When I was 13-years-old and away at a Catholic boarding school among the potato fields on the North Shore of Long Island, I would read (under the covers after lights-out) the novels of Leslie Charteris, detailing the adventures of Simon Templar, a/k/a The Saint, scourge of the Ungodly. Half-a-Century later, I don’t remember the plots but I remember that the Saint’s right hand man was Hoppy Uniatz and that it was okay (not a Mortal Sin) to kill bad men, “the Ungodly,” as the Saint did regularly to those who needed it. As I fell asleep in my top bunk in the dormitory, I remember thinking, I could do that. That’s how I considered “crime” for the first time and set my future course.
The school, St. Anthony’s Juniorate, prepared high-school age boys to enter the Novitiate, the next step to becoming a member of the Friars Minor, an Order of Teaching Brothers founded by St. Francis of Assisi in Italy in 1212. St. Francis loved animals, the poor, Christ and St. Clare, a nun (not necessarily in that order). How I got there, I went to St. Anthony of Padua Grammar School in Greenpoint, Brooklyn, for eight years. I got in early, age 5-1/2, because my grandmother was the Cleaning Lady at the school. (They owed her, they didn’t pay much.) I didn’t meet a Franciscan Brother face-to-face until Fifth Grade; before that, I had lay teachers (middle-aged ladies) and nuns from the Order of St. Joseph. That I never understood: how a bunch of nuns got named after St. Joseph, the stepfather of Jesus sure, but a guy, still and all.
Brother Dismas was our teacher in Class 5-A and the next semester in 5-B. I think he’d fought in the ring before he got his vocation, judging by how he liked to knock us around in his classroom. The dumb guys had it the worst, the more he whacked them the less they could remember about the lesson. Years later, I met one of them, Patrick, in a bar, and as we got to talking about school days, Patrick, more than a little drunk, got off his stool announcing that he was going up to the Brothers’ Residence next to the school to have a word with Dismas. I managed to dissuade Patrick and bought another round. Whether the Brothers’ House was still standing, and if it was, whether Dismas was still in it, I hadn’t a clue, but who knew? Dismas was definitely not in the same class as his namesake, the Good Thief, but it was a long time ago. And I was, at that time, a New York City Patrolman, and as such expected to keep the peace.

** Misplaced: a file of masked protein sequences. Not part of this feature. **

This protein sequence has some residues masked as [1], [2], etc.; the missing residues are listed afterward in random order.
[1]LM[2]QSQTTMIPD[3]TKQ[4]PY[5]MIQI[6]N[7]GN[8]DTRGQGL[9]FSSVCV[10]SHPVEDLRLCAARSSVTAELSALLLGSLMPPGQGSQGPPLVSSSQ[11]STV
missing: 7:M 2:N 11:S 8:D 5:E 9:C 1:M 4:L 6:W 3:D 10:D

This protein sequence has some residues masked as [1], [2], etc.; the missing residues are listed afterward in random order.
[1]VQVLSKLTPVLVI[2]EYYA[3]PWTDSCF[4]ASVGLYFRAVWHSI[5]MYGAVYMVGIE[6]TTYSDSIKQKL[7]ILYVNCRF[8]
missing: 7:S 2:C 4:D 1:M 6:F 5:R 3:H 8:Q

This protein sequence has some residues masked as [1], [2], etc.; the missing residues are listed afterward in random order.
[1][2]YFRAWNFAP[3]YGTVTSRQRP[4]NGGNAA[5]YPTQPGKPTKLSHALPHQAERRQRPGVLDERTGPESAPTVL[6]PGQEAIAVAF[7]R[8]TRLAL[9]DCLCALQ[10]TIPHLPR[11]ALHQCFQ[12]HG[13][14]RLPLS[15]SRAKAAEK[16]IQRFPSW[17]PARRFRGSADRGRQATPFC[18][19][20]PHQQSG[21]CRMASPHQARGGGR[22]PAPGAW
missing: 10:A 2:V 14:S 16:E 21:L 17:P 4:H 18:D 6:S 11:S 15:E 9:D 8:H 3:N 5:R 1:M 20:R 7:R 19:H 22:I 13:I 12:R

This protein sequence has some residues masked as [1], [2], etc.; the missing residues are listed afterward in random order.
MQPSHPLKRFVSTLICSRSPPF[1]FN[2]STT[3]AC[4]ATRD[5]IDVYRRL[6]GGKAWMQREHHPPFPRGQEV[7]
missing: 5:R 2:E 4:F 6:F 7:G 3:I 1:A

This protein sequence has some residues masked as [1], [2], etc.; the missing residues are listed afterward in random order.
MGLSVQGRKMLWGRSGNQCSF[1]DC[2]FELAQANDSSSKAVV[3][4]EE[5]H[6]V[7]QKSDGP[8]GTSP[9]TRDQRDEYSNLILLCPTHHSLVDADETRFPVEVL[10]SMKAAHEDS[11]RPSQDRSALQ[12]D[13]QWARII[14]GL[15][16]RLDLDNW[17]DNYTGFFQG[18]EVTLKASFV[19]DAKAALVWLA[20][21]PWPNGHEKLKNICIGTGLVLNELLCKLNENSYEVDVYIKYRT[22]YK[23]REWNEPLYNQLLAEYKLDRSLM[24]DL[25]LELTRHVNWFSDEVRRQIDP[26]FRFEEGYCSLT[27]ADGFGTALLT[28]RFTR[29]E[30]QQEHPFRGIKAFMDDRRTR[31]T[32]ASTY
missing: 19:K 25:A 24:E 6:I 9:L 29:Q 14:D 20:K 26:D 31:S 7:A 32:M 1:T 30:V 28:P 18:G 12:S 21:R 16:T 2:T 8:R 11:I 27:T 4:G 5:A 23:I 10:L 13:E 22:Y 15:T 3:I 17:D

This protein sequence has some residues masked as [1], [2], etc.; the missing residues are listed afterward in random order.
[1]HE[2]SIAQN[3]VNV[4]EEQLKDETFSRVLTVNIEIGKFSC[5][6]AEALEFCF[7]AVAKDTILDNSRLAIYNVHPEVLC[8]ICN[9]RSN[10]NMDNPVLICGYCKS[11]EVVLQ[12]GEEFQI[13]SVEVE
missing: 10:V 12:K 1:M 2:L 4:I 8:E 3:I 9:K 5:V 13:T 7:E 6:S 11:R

Besides, I had good feelings for that time of my life in St Anthony of Padua, Dismas aside. I was a religious kid, even a bit on the scrupulous side. Never missed Mass on Sundays and Holy Days and went to Confession with my class every Friday afternoon (not that I had a choice) in the Lower Church below the Main Altar upstairs. I did my best to examine my conscience, agonizing whether the impure thoughts that assailed me constantly were mortal sins, the decision turning on whether I had “entertained” them or not. Fidgeting on the hard-wood kneeler in a pew just outside the purple-shrouded Confessional in the darkened Church basement as I tried to decide, I’d break out in a sweat under my school uniform and lock eyes on the Station of the Cross affixed to the wall next to the Confessional, depicting Jesus sweating blood as He prays in the Garden of Gethsemane while His enemies hide nearby, waiting to pounce. When my turn came, I’d enter the dim Box, kneel facing Fr. O’Connor, just a silhouette behind a mesh screen—it was always red-faced Fr. O’Connor—and disgorge everything in my head as if I’d eaten a bad clam, just to be on the safe side. Once, driven by fear of eternal damnation, I dared to ask Fr. O’Connor if I was doing it wrong and that was why I was having trouble. It was he who told me, in his thick Galway accent, that I had this scrupulosity and a good thing it was. Never was able to warm to Fr. O’Connor, nor Brother Dismas for that matter, but choosing the Franciscans was the better way to go. Thing is, given my particular mind-set and having been exposed to the regular recruitment pitches of the Brothers during the four years they had me, it was foreordained that I would discover I had “a vocation”. Almost like, I owed Him.
I didn’t last but two years in the Juniorate in Smithtown, L.I. No regrets, though. It was an eye-opener living in the country for a City boy like myself. Maybe you can’t see a clear link from reading ‘Saint’ novels under the covers in Smithtown, L.I., to joining the NYPD (and it’s true I never had occasion to dispatch any bad guys)—but I see it, a dead-on connection down to becoming a criminal trials lawyer and, finally, a mystery author. Writing the novels and stories somehow imposes structure on the whole business whereas, in the event, I just put one foot in front of the other, keeping on.
When I was a rascally 20-year-old in the Army, flouting the rules in the fleshpots of Old San Juan and drawing short stints in the ‘brig’, a fellow English Language Instructor once asked me, genuinely concerned: “Don’t you ever think about goals?” I didn’t understand the question then, but would reply now that I was simply living, collecting experiences into a great compost heap of material, á la Jack London and my hero of that day, the Irish playwright Brendan Beehan. It worked out.